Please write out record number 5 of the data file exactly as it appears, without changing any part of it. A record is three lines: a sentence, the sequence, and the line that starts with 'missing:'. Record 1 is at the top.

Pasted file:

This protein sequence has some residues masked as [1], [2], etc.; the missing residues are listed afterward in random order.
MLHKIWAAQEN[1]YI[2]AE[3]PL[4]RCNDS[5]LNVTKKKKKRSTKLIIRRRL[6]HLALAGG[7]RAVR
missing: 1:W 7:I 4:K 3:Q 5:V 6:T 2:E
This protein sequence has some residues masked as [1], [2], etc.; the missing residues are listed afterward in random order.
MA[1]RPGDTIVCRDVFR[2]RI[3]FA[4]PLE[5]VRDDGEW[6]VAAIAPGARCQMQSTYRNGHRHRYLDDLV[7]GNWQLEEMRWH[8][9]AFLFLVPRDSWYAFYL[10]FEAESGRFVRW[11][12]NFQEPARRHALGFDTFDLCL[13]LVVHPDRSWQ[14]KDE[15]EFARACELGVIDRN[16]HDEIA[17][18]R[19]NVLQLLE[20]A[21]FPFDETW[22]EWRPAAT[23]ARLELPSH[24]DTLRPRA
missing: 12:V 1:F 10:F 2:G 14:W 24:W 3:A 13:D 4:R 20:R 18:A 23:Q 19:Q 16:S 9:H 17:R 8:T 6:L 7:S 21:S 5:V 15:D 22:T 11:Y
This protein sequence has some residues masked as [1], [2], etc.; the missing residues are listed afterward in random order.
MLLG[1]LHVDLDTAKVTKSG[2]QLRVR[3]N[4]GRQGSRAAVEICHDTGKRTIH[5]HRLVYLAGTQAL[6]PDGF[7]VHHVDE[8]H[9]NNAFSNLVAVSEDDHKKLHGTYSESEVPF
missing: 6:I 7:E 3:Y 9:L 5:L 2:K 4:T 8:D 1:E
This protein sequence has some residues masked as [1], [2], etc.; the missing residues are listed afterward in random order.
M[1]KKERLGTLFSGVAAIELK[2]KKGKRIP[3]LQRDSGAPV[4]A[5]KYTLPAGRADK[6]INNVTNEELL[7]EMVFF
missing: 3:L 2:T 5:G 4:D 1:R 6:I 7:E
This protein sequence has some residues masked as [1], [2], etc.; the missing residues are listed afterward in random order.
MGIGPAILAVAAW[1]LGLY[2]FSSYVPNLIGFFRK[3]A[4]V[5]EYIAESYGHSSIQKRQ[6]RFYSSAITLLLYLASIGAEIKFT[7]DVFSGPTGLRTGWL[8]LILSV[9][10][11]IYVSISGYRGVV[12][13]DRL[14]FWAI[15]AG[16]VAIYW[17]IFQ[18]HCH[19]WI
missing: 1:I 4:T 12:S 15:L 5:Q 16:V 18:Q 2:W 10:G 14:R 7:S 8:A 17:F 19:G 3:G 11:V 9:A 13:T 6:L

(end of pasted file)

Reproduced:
This protein sequence has some residues masked as [1], [2], etc.; the missing residues are listed afterward in random order.
MGIGPAILAVAAW[1]LGLY[2]FSSYVPNLIGFFRK[3]A[4]V[5]EYIAESYGHSSIQKRQ[6]RFYSSAITLLLYLASIGAEIKFT[7]DVFSGPTGLRTGWL[8]LILSV[9][10][11]IYVSISGYRGVV[12][13]DRL[14]FWAI[15]AG[16]VAIYW[17]IFQ[18]HCH[19]WI
missing: 1:I 4:T 12:S 15:L 5:Q 16:V 18:Q 2:W 10:G 14:R 7:S 8:A 17:F 19:G 3:G 11:V 9:A 13:T 6:L